Providing coverage of Alaska and northern Canada's oil and gas industry
April 2024

Vol. 29, No.16 Week of April 21, 2024

House Resources hears Narwhal on West Harrison Bay unit issues

Kristen Nelson

Petroleum News

Rep. Tom McKay, chair of the Alaska Legislature's House Resources Committee, wants to know why there is no development at the West Harrison Bay unit on the North Slope. He said at a committee hearing April 15 that he was concerned about delays in developing West Harri-son Bay, which he said he understands is considered "highly prospective" in the industry and has been described as containing an accumulation as large as Kuparuk.

(See map in the online issue PDF)

McKay invited testimony from the parties involved in current issues around development -- unit operator Shell Offshore, the Alaska De-partment of Natural Resources and adjacent leaseholder Narwhal.

He said the committee was unable to have Shell or DNR at the hearing but welcomed two managers from Narwhal.


Michael Parker, a manager and an owner of Narwhal and an affiliate EE Partners Corp., said Narwhal holds 83,000 acres in West Harrison Bay adjacent to the unit and has invested some $8 million in acquiring the leases, conducting a geological assessment and beginning permitting and field work, with plans to invest up to $100 million in an exploration pro-gram over the next two years depending upon permits and the availabil-ity of equipment and service providers.

Both Shell and DNR are impeding efforts to bring West Harrison Bay into production, he said.

Shell, which unitized its West Harrison Bay leases in 2020, has said it will no longer operate in Alaska, Parker said, and has been open about looking for a third party to operate West Harrison Bay.

DNR, since 2020, "has accommodated nearly every extension and other accommodation requested by Shell," Parker said.

DNR and Shell

Narwhal's Stephane Labonte presented a proposal from the company to put into statute requirements that DNR issue default letters and require cures within specified periods of time for all operators who fail to meet requirements of plans of exploration or operation.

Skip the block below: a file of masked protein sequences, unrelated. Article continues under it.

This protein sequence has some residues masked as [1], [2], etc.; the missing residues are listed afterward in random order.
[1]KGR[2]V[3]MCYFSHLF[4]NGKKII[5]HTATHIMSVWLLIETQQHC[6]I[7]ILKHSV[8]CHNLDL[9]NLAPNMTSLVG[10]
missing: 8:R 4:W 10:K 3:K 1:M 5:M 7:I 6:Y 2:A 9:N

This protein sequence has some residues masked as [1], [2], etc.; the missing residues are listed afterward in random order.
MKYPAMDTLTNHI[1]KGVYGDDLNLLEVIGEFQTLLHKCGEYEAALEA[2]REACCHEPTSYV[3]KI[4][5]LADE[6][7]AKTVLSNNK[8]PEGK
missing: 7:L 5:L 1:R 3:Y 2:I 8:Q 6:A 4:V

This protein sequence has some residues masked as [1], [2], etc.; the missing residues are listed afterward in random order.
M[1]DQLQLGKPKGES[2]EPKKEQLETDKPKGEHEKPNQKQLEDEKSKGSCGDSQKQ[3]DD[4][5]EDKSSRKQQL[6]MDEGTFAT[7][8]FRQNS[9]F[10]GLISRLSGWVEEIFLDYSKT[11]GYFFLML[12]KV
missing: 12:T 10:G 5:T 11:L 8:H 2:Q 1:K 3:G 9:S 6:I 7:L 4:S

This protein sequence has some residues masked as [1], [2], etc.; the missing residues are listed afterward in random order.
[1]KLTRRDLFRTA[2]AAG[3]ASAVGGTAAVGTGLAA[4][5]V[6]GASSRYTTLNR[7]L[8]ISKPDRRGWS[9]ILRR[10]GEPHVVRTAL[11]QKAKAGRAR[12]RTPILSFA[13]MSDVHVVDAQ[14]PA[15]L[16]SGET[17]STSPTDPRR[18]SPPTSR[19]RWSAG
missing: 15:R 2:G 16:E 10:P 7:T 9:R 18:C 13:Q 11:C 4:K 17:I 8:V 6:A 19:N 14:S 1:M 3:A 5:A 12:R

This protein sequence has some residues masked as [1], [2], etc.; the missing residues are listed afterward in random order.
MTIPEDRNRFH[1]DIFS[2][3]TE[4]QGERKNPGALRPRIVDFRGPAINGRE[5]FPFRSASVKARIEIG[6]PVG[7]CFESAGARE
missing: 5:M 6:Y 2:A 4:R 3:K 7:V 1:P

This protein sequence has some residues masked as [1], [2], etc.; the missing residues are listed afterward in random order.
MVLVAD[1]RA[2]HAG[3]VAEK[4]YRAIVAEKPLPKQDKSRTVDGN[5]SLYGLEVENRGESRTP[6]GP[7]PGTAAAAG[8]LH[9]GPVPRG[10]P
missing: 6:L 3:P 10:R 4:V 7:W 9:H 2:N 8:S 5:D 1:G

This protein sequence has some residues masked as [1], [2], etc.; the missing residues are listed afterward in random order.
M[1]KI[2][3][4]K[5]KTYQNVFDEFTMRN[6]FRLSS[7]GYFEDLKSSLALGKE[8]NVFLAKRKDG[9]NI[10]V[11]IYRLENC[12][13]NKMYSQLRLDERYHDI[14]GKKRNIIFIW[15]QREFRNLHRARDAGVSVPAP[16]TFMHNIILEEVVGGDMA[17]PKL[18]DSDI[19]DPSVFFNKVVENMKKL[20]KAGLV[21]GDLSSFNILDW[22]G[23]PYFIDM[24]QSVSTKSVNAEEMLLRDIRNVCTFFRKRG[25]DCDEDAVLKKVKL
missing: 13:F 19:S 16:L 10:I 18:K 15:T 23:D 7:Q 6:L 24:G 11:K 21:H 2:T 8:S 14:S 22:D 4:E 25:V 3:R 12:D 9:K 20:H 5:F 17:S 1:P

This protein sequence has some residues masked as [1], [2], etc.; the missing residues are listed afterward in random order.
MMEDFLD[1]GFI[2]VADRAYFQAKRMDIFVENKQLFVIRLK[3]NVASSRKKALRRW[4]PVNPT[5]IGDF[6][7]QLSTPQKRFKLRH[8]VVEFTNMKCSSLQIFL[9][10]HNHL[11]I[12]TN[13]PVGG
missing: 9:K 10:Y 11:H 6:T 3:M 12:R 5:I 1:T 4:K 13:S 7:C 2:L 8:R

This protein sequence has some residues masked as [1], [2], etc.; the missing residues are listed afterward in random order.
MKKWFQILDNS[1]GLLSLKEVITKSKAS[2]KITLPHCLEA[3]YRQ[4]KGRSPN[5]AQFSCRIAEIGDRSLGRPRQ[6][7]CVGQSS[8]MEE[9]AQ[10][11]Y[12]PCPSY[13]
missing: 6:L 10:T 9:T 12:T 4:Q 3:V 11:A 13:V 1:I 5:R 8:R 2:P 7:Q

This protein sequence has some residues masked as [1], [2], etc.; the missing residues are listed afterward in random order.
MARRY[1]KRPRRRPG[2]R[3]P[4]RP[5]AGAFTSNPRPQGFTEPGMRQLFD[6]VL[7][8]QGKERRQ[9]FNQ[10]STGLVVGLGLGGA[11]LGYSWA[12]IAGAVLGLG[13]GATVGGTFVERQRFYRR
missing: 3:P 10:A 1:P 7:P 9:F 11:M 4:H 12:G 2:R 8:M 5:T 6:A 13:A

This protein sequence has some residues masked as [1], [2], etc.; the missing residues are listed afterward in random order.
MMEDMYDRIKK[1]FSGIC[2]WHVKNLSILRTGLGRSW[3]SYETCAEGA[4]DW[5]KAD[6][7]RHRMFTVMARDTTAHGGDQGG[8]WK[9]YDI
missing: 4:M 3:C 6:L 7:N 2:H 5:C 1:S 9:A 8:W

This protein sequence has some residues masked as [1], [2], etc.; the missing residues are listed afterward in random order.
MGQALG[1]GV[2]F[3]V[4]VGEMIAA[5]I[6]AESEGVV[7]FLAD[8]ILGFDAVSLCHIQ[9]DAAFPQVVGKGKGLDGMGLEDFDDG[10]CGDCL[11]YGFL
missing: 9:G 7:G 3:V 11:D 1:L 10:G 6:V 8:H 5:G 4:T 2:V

He compared the treatment of Shell with that of smaller operators and said recently DNR has been quick to issue letters of default to Jade En-ergy and Furie when those small companies failed to meet requirements in their plans but has so far let Shell be in default for 16 months.

Labonte said requirements on default are in DNR's regulations and pro-posed putting them in statute. Narwhal included proposed statutory lan-guage in its presentation to the committee.

In early March Narwhal filed against DNR in Alaska Superior Court for its failure to act against Shell (see story in March 24 issue of Petroleum News).

In 2022, Narwhal had asked DNR's Division of Oil and Gas to expand the West Harrison Bay unit to include Narwhal's adjacent leases and name Narwhal operator, requests denied by the division in 2023. In Jan-uary of this year Narwhal filed a reconsideration request with DNR Commissioner John Boyle.

DNR, Shell

Committee records do not reflect any response from DNR on invitations to present at the hearing but do include a letter from Shell explaining why it felt unable to provide testimony at the hearing.

Shell said it had a meeting scheduled with DNR on April 17 concerning the West Harrison Bay unit and "given the confidential nature of Shell's ongoing work and immediacy of our critical meeting with DNR, Shell is not in a position t provide public testimony regarding these efforts."

Shell cited its work on the acreage and said it "has continued searching for a potential co-owner or co-owners with the demonstrated financial, technical, and operational capability to participate in this project."

That has included "confidential discussions with multiple potential co-owners" as well as regular communication with DNR on that search.

Narwhal said it has made several proposals to Shell to buy its acreage or work with Shell cooperatively to develop West Harrison Bay, but all of-fers have been rejected.

Committee members

The committee did not take any action following Narwhal's presenta-tion, but some members expressed concern about statements unflattering to DNR and Boyle made by Narwhal. McKay assured the committee that DNR was aware of the hearing and the nature of what Narwhal would say and had not responded to requests to participate.

He said DNR had known for weeks that the hearing was going to occur and had opportunities to participate -- or to provide confidential re-sponses to McKay's office on the subject -- but refused both offers sev-eral times.

McKay said his office had been following the West Harrison Bay issue for about a year and a half, but hadn't brought it before the committee, hoping for resolution of the issues. But with no resolution, and the end of the session approaching, he said he thought it was important for the committee to hear about the issue and make up their own minds.

He acknowledged that there was an ongoing administrative appeal but said since it was not a lawsuit seeking damages, the committee hearing did not violate legislative rules.

McKay said his office and the committee didn't condone any allegations made in the hearing but was just trying to provide an open forum.


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